Since its launch on February 25, 2005 Snapzilla has become widely popular, even gaining wide attention from Linden Lab to the point of pictures from Snapzilla being published on the front page of Second Life's website (first with acknowledgement, then/currently without). Snapzilla has been used by residents for practically anything they can think of, from blogging to reviews of builds to capturing important or silly moments. The website has had over 30,000 snapshots submitted, has 1,000 users, and over 2,000,000 snapshots viewed (as of 11/17/05). It has widely become a cultural icon, engrossing all portions and social groups of the SL world.
Snapzilla is also of great historic value. Because of its use by a large portion of the population, it allows one to see SL change through time in a visual and somewhat autobiographical way. It is usable in much the same way popular media in RL (photo, magazine, blog, etc.) is, showing popular trends and visual styles throughout the culture during certain time periods. Snapzilla has the added benefit of residents being able to express directly how they feel or their own views about what they are photographing, presenting a sort of emotional history which can give greater perspective on an instance.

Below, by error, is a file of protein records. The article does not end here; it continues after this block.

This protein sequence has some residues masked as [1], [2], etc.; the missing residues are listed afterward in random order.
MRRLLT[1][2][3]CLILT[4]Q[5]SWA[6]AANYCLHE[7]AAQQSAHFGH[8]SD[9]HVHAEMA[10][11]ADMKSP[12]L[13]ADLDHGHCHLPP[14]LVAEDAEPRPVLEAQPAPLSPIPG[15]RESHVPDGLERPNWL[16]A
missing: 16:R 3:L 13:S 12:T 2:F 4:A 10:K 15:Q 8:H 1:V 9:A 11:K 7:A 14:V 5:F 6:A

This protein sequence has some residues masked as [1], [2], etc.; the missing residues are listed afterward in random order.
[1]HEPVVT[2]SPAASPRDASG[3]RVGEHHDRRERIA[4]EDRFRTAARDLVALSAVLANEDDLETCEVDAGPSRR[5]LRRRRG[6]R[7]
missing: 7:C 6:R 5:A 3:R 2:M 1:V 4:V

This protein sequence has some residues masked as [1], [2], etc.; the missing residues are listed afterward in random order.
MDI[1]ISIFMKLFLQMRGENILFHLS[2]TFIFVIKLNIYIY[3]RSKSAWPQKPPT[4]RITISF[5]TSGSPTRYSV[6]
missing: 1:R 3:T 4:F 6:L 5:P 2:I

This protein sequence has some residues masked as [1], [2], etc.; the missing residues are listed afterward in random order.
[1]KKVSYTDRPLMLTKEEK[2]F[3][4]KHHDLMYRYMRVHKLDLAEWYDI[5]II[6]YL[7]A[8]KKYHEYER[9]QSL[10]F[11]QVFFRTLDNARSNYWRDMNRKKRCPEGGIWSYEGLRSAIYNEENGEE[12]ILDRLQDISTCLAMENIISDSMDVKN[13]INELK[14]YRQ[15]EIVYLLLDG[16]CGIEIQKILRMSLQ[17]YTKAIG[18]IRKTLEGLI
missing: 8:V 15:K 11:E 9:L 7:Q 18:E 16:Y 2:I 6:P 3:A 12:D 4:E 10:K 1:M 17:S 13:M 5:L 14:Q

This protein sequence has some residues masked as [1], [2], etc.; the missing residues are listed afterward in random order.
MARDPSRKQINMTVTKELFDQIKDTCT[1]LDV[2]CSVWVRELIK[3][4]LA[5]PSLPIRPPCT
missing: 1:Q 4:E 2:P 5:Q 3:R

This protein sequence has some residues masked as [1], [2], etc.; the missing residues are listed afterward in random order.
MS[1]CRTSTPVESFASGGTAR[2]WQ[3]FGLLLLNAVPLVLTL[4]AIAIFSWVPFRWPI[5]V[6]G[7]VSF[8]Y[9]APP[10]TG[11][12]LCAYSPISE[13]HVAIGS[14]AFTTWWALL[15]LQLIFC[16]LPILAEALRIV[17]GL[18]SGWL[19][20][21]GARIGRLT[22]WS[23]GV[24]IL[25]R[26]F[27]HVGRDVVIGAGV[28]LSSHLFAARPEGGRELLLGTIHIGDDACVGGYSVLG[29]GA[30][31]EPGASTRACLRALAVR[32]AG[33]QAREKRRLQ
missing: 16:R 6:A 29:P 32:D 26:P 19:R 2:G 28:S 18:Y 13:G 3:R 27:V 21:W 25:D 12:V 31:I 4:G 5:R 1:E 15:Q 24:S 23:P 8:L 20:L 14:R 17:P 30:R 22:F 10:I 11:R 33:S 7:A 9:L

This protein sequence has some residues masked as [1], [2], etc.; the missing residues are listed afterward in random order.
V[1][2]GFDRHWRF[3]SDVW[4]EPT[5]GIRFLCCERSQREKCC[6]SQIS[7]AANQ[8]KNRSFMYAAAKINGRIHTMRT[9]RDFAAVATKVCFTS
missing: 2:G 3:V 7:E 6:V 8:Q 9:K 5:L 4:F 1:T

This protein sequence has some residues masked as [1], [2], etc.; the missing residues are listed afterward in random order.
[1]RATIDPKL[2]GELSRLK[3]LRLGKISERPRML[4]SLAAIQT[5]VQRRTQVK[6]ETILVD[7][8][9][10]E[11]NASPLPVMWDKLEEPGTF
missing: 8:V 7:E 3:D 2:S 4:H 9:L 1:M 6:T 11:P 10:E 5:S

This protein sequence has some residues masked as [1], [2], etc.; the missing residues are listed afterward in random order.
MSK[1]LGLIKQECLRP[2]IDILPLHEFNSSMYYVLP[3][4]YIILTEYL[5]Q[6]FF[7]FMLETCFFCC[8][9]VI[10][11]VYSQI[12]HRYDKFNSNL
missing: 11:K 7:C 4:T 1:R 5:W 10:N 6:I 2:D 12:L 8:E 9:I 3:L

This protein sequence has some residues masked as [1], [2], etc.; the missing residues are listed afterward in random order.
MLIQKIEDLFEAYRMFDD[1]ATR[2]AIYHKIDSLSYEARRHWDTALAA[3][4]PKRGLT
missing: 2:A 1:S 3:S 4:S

The site has also inevitably captured the "darker" side of SL, with some snapshots containing racism and other acts against SL's (and Snapzilla's) TOS/CS. Some of these images even have appeared on Second Life's website. As a consequence, the SL website has filtered out any images taken in mature sims; however, this doesn't stop some explicit snapshots taken in "PG" sims from getting through (which also self-documents the breaking of TOS/CS rules). While these occurences are rare, they do provide insight that even a virtual world isn't without its faults in community. These images are taken down from Snapzilla (and reported if necessary) by the administrator (Cristiano) when found as soon as possible.
On June 23rd, 2006, Snapzilla, along with its parent site (SLUniverse), were temporarily taken down in protest of Linden Lab's removing credit card (and cellphone) verification previously used during the sign-up process for SL. Further reason for the protest was that allegedly LL’s actions resulted in an influx of underage members and griefers on the "Main Grid". The protest did not interrupt the processing of user photos, but only made the site inaccessible for the day.